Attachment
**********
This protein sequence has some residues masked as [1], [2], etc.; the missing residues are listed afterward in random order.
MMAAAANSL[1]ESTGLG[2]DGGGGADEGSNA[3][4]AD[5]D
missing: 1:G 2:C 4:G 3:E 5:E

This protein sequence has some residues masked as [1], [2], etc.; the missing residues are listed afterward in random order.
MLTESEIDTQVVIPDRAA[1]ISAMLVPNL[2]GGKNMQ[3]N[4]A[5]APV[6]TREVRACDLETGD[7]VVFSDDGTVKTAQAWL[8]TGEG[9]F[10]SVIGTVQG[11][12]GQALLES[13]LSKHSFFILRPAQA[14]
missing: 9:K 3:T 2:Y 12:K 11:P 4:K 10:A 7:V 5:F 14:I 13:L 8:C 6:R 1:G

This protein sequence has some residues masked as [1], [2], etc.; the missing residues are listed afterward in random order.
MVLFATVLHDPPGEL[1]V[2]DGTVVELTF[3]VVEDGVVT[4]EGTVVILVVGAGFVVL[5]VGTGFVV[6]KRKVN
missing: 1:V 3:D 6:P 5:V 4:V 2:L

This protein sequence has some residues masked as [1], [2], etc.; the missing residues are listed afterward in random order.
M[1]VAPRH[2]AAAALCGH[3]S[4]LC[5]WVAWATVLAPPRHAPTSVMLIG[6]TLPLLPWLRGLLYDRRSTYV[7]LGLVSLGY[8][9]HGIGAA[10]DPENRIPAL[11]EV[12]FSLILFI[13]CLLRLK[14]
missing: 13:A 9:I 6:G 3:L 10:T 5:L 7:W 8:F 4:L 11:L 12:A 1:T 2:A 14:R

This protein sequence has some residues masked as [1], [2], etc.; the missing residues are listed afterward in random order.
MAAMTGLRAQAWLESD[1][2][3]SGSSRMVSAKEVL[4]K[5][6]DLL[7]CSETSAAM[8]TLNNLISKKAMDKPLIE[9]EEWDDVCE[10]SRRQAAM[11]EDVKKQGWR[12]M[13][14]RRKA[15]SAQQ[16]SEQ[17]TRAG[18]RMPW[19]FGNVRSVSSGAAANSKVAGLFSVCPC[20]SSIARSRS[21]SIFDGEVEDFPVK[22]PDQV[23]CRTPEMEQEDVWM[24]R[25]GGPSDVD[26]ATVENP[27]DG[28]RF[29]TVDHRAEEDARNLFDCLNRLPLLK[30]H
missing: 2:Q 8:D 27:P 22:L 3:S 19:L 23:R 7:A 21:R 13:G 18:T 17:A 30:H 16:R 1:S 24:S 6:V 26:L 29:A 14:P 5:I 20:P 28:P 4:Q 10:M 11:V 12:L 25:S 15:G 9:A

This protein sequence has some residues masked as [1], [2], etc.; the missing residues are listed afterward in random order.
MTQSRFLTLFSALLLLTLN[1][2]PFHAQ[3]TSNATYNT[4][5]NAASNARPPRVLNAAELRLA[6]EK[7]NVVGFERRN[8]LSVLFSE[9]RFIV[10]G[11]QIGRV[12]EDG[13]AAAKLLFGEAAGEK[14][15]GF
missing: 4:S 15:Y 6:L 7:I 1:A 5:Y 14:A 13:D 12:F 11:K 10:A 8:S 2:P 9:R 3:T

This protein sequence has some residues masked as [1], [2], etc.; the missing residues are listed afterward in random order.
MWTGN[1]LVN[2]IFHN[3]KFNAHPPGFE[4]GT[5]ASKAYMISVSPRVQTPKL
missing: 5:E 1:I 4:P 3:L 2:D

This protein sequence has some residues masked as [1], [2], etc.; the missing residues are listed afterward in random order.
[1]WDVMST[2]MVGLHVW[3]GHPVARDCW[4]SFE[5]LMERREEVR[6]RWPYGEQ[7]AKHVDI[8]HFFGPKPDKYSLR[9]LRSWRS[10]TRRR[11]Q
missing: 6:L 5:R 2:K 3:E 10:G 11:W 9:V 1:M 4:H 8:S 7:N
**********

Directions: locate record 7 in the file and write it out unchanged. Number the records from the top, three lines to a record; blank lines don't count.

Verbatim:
This protein sequence has some residues masked as [1], [2], etc.; the missing residues are listed afterward in random order.
MWTGN[1]LVN[2]IFHN[3]KFNAHPPGFE[4]GT[5]ASKAYMISVSPRVQTPKL
missing: 5:E 1:I 4:P 3:L 2:D